Leber congenital amaurosis (LCA) is a group of inherited retinal diseases characterized by early-onset, rapid loss of photoreceptor cells. Despite the discovery of a growing number of genes associated with this disease, the molecular mechanisms of photoreceptor cell degeneration of most LCA subtypes remain poorly understood. Here, using retina-specific affinity proteomics combined with ultrastructure expansion microscopy, we reveal the structural and molecular defects underlying LCA type 5 (LCA5) with nanoscale resolution. We show that LCA5-encoded lebercilin, together with retinitis pigmentosa 1 protein (RP1) and the intraflagellar transport (IFT) proteins IFT81 and IFT88, localized at the bulge region of the photoreceptor outer segment (OS), a region crucial for OS membrane disc formation. Next, we demonstrate that mutant mice deficient in lebercilin exhibited early axonemal defects at the bulge region and the distal OS, accompanied by reduced levels of RP1 and IFT proteins, affecting membrane disc formation and presumably leading to photoreceptor death. Finally, adeno-associated virus–based LCA5 gene augmentation partially restored the bulge region, preserved OS axoneme structure and membrane disc formation, and resulted in photoreceptor cell survival. Our approach thus provides a next level of assessment of retinal (gene) therapy efficacy at the molecular level.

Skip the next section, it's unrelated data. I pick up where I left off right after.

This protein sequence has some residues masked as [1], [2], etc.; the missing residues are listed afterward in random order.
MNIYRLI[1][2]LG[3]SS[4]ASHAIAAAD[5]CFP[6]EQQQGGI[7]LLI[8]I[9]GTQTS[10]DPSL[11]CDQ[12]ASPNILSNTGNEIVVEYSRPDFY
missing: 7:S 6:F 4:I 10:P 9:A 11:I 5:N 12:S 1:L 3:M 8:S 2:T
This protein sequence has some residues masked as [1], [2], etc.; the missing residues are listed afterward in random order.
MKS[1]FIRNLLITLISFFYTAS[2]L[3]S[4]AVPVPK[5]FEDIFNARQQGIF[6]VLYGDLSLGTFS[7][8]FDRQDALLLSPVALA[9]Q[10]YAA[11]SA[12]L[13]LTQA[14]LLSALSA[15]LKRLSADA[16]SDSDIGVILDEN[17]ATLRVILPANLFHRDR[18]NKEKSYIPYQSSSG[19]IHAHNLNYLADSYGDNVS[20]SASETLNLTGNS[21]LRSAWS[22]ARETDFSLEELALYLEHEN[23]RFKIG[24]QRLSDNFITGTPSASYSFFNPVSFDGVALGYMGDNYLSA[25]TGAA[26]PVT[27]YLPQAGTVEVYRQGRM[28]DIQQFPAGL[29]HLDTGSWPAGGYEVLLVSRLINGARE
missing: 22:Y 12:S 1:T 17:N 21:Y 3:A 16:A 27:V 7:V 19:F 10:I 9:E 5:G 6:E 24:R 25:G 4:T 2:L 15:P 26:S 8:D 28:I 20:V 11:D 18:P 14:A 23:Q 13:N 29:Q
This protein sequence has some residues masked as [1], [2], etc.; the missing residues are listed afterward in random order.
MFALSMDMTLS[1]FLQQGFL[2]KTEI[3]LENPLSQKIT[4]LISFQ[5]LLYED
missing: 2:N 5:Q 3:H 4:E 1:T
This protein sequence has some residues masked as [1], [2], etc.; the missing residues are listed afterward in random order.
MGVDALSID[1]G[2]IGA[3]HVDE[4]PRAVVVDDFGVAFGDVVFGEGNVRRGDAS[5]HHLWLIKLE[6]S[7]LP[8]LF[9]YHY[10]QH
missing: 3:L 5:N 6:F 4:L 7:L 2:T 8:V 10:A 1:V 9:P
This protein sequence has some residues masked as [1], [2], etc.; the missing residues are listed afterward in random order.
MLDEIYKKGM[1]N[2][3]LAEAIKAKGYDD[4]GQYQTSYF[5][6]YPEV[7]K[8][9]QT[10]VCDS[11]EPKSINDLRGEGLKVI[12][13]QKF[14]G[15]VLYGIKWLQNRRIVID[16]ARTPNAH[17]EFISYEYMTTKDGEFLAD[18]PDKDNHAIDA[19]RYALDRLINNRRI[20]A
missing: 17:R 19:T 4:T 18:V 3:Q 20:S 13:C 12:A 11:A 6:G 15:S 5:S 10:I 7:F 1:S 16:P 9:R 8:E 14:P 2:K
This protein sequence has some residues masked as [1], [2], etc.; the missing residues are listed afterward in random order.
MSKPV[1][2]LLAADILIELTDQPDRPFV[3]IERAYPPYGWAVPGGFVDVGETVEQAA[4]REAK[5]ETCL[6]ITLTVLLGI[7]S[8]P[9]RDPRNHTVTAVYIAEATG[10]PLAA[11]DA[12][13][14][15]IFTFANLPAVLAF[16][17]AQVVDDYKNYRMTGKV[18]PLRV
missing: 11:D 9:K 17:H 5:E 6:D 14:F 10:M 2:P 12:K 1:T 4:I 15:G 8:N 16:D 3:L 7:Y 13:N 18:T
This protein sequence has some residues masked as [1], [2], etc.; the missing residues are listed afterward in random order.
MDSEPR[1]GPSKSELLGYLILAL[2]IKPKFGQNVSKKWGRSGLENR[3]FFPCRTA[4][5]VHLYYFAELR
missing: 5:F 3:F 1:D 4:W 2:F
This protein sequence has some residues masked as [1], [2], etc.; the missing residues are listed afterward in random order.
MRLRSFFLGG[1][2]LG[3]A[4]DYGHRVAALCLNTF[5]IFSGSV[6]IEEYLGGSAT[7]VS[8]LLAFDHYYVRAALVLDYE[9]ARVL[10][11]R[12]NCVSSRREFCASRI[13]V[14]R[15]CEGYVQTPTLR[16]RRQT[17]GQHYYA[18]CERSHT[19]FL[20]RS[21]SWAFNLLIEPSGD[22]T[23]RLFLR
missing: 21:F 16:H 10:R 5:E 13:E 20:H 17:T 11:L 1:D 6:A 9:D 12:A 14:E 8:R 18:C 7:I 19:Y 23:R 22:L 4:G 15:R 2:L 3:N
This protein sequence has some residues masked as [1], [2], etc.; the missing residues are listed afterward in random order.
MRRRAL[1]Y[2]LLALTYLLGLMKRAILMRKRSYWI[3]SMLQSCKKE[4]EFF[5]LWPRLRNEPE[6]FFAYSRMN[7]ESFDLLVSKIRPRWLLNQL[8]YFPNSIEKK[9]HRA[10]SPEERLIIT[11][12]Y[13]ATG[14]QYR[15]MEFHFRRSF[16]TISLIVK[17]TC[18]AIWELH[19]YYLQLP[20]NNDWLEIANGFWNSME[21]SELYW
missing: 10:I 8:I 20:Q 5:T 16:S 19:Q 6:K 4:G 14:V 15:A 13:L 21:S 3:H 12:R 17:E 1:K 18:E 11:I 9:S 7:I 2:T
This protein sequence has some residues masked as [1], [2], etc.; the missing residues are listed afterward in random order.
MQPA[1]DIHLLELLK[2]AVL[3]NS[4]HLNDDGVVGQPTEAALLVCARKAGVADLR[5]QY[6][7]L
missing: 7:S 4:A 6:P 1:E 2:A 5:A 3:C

Siebren Faber, Olivier Mercey, Katrin Junger, Alejandro Garanto, Helen May-Simera, Marius Ueffing, Rob W.J. Collin, Karsten Boldt, Paul Guichard, Virginie Hamel, Ronald Roepman